Regionalisation of trauma care in England

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Abstract

Aims

We aimed to determine whether there is evidence of improved patient outcomes in Major Trauma Centres following the regionalisation of trauma care in England.

Patients and Methods

An observational study was undertaken using the Trauma Audit and Research Network (TARN), Hospital Episode Statistics (HES) and national death registrations. The outcome measures were indicators of the quality of trauma care, such as treatment by a senior doctor and clinical outcomes, such as mortality in hospital.

Results and Conclusion

A total of 20 181 major trauma cases were reported to TARN during the study period, which was 270 days before and after each hospital became a Major Trauma Centre. Following regionalisation of trauma services, all indicators of the quality of care improved, fewer patients required secondary transfer between hospitals and a greater proportion were discharged with a Glasgow Outcome Score of “good recovery”.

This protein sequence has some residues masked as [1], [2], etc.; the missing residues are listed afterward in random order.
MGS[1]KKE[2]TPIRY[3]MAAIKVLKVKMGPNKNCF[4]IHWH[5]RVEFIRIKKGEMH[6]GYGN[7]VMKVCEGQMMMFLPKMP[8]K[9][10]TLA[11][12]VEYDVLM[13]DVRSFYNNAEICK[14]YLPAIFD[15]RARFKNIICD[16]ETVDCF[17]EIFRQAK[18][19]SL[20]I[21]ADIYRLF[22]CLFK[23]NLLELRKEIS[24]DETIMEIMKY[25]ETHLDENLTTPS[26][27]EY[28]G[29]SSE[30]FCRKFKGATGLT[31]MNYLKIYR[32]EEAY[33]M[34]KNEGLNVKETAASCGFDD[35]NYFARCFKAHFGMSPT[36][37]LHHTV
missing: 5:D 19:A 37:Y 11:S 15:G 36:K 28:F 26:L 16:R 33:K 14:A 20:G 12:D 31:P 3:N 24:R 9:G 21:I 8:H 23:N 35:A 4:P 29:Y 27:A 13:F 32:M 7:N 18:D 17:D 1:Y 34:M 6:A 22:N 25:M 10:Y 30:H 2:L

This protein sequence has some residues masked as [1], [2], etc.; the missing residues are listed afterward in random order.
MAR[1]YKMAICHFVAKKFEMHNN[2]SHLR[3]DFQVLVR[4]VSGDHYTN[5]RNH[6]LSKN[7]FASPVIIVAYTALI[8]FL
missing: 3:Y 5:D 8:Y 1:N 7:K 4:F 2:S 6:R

Results and Conclusion

In this early post-implementation analysis, there were a number of apparent process improvements (e.g. time to CT) but no differences in either crude or adjusted mortality. The overall number of deaths following trauma in England did not change following the national reconfiguration of trauma services. Evidence from other countries that have regionalised trauma services suggests that further benefits may become apparent after a period of maturing of the trauma system.

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